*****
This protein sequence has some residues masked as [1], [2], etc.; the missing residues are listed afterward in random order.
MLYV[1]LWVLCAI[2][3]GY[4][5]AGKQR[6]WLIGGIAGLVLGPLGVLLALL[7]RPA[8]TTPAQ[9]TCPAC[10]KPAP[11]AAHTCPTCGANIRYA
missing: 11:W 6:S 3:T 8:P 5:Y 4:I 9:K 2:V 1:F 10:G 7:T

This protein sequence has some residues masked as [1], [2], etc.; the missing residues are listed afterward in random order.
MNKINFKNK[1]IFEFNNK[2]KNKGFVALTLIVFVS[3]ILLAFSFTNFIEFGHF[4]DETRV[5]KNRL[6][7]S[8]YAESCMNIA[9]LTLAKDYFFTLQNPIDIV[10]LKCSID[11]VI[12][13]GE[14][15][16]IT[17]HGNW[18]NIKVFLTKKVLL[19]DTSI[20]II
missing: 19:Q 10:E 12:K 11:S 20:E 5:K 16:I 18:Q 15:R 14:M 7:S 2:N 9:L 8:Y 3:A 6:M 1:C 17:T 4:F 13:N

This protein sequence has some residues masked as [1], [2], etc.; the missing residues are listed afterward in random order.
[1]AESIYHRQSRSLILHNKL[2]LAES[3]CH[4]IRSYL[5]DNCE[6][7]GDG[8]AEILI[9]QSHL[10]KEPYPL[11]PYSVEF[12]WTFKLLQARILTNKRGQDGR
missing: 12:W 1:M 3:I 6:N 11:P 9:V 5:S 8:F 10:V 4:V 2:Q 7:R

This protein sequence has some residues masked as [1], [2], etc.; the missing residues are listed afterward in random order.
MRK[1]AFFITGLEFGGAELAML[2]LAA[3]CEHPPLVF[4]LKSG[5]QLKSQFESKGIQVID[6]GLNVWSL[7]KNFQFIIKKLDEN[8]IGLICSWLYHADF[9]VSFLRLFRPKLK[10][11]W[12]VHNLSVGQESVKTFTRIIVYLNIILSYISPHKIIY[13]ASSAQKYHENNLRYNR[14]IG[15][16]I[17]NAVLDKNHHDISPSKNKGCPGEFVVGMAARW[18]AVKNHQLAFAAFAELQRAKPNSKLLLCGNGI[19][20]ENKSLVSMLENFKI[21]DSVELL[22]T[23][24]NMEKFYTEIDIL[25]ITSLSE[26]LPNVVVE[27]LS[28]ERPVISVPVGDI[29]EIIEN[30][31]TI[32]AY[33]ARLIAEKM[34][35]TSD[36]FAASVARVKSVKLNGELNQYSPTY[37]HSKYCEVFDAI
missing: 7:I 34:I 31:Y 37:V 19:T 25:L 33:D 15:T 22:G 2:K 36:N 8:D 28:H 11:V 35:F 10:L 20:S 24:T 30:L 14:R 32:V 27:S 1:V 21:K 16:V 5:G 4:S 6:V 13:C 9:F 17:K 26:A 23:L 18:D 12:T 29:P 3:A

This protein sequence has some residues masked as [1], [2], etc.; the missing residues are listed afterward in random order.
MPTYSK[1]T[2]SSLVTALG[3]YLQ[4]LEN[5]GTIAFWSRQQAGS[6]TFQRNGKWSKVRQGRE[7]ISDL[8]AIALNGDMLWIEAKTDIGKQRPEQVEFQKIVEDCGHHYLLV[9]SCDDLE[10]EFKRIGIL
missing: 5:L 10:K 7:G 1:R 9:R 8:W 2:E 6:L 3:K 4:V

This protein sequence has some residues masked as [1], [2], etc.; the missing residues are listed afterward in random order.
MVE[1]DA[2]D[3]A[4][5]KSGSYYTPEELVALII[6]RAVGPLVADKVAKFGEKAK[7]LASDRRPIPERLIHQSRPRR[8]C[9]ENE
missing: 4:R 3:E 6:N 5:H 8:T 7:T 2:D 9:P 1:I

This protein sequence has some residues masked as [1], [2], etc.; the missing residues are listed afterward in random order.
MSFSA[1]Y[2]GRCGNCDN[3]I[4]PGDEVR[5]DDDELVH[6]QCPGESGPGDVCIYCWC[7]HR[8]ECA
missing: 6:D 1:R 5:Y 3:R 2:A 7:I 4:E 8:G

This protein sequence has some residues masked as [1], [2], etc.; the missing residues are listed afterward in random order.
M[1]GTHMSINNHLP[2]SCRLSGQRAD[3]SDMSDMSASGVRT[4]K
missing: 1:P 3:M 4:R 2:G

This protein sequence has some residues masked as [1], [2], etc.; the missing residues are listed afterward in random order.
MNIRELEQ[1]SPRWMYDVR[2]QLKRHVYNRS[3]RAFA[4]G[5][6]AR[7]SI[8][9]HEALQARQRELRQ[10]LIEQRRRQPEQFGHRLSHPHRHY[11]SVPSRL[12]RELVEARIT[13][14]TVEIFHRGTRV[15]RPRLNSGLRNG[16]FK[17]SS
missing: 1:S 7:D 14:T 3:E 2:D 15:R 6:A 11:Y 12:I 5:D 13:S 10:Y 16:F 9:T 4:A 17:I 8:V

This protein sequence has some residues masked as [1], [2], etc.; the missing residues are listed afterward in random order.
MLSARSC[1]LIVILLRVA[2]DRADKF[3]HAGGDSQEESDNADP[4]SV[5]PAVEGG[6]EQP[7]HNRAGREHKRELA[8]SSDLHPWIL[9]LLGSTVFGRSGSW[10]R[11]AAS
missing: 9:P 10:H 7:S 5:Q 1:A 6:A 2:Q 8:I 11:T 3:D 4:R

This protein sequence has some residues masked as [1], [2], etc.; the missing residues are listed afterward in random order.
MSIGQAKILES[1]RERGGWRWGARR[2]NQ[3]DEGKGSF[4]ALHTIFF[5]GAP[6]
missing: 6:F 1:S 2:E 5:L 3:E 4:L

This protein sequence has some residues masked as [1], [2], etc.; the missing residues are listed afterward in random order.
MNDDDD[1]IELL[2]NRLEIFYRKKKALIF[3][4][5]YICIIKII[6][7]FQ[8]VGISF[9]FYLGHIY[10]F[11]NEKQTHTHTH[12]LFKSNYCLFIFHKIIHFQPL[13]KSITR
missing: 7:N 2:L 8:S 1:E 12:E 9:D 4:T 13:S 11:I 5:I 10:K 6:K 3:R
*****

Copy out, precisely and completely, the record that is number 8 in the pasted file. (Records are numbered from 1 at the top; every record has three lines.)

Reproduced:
This protein sequence has some residues masked as [1], [2], etc.; the missing residues are listed afterward in random order.
M[1]GTHMSINNHLP[2]SCRLSGQRAD[3]SDMSDMSASGVRT[4]K
missing: 1:P 3:M 4:R 2:G